Corbyn and anti-Semitism: the whole of Labour is to blame, including 'moderates'

I must say I have found it a little strange seeing so many 'moderate' Labour MPs and activists getting angry about anti-Semitism in the party under Jeremy Corbyn's leadership.

Where was this anger and upset during two leadership elections which re-elected Corbyn in 2015 and 2016?

This sort of stuff is not new. It was well known and covered widely on blogs such as Harry's Place and Rob Marchant's Centre-Left blog in 2015. I also wrote about it on this blog. The right-wing press covered it extensively. Even the Guardian published a piece by James Bloodworth setting out the charge sheet against Corbyn and his many known associations with anti-Semites.

But in both elections, as I recall, none of the leadership candidates dared to raise it as a reason not to elect Corbyn as leader. Yvette Cooper, Liz Kendall and Andy Burnham in 2015 and Owen Smith in 2016 instead fought dull, dry campaigns trying to tell the membership what they wanted to hear while talking intermittently about their high principles and 'values', of which anti-racism is always right up there.

When it came down to it, none of them had the spine to make a stand when it really mattered. And the rest of the Labour Party, except for a few honourable exceptions, just let it pass, allowing Corbyn supporters to dismiss it all as a right-wing conspiracy and letting him get elected, twice, without serious contest.

They are all to blame for this. Virtually the whole party is to blame. I see Liz Kendall was at the protest yesterday, as was Chuka Umunna, another leadership candidate in 2015, for a brief time before he bowed out. Stella Creasy was also there. She was a candidate for deputy leader in 2015. Did she speak up then? I certainly don't remember it.



Part of the problem for the liberal-left on anti-Semitism is that its favoured identity groups in what I am calling 'the system of diversity' do not include Jews. Favoured groups include women, gay people, non-white people and, associated with the latter group, Muslims. Jews do not qualify. Claims of structural disadvantage do not stick so easily to them (though some Jewish groups have been making strenuous efforts for Jews to be accepted on the same basis as a favoured group).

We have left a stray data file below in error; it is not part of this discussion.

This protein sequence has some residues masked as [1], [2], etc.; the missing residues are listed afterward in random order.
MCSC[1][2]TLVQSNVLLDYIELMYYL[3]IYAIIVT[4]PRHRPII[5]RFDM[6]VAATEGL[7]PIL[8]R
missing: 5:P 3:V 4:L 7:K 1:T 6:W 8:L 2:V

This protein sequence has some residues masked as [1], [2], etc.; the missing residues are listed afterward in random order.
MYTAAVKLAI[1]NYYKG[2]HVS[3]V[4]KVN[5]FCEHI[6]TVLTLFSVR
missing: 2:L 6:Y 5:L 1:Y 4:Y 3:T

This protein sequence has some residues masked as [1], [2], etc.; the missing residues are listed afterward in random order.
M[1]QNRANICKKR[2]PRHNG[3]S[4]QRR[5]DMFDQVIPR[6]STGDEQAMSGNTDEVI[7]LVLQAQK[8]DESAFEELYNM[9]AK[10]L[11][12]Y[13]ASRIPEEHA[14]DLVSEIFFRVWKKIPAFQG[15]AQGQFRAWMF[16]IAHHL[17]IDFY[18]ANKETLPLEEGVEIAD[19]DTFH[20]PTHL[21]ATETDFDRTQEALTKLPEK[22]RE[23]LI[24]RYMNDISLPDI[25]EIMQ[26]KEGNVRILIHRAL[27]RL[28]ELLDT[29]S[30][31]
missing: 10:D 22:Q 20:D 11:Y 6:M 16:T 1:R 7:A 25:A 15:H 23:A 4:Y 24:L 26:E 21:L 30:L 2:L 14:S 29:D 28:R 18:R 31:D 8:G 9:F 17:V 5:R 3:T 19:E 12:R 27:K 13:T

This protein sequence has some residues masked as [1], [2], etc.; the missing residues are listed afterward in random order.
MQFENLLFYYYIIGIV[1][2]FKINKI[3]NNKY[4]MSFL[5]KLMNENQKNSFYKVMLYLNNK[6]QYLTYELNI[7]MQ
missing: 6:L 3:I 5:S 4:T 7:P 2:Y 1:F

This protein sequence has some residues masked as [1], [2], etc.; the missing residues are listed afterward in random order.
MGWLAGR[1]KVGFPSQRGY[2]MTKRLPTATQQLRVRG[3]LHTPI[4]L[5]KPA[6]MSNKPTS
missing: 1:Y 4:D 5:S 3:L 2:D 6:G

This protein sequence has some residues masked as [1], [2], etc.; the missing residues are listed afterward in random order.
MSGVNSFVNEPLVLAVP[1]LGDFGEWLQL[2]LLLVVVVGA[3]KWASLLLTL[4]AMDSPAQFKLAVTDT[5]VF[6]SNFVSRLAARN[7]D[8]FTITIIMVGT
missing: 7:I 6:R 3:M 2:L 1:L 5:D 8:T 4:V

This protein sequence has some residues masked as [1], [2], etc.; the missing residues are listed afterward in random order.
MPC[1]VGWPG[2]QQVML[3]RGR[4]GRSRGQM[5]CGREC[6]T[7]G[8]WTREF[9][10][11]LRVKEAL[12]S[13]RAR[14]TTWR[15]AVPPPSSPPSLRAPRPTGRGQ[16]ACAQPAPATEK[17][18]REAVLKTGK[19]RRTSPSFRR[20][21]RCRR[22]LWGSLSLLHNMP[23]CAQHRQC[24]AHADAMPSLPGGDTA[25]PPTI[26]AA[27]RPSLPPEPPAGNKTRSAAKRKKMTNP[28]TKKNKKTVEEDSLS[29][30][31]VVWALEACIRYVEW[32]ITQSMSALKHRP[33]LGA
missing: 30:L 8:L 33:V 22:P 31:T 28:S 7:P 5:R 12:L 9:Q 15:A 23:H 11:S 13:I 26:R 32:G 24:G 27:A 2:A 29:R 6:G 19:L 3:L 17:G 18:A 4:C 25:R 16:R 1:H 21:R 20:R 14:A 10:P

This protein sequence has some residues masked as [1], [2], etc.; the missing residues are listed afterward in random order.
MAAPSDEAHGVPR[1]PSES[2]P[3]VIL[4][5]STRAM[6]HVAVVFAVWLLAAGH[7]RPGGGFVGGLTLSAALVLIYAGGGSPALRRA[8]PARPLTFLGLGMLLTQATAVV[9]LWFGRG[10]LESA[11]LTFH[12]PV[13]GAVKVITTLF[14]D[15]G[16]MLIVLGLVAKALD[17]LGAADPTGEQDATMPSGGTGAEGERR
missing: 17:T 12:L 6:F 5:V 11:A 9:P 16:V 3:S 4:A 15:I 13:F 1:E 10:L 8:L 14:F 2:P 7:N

Instead, Jews generally appear in the white-skinned group, so as part of an unfavoured identity group. Partly as a result, anti-Semitism doesn't fit comfortably into the forms of discrimination and prejudice that the left fights against on a daily basis. This has opened up a space for anti-Semitism to gain a foothold among some groups, notably on the farther reaches of the left that have affiliated most readily with anti-Israeli and Islamist movements. This is something I look at in my upcoming book, 'The Tribe: the liberal-left and the system of diversity' - now available for pre-order via Amazon (sorry, no alternative retailers).



Comments

  1. Spot on Ben! This problem is not restricted to the Corbynite wing of the party, so called moderates aren't immune either.In 2014 around the time a pro Israel group was protesting Ed Milliband's stance on Palestinian statehood,Bradshaw put out a tweet-criticizing them-that had Nethanayu and racist policies in the same sentence as well as appearing at a PSC event not long after.So if anything I'm sure you would agree that the whole party has a lot of soul searching to do on this issue?

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  2. Had not to snort with derision.

    I have to say though that I was surprised that Jews were not included in the system of diversity.

    I regularly ask my Labour MP to do a 'race audit' of the rough sleepers in Manchester. Strangely, it's a 'structural disadvantage' that she wants to take on.

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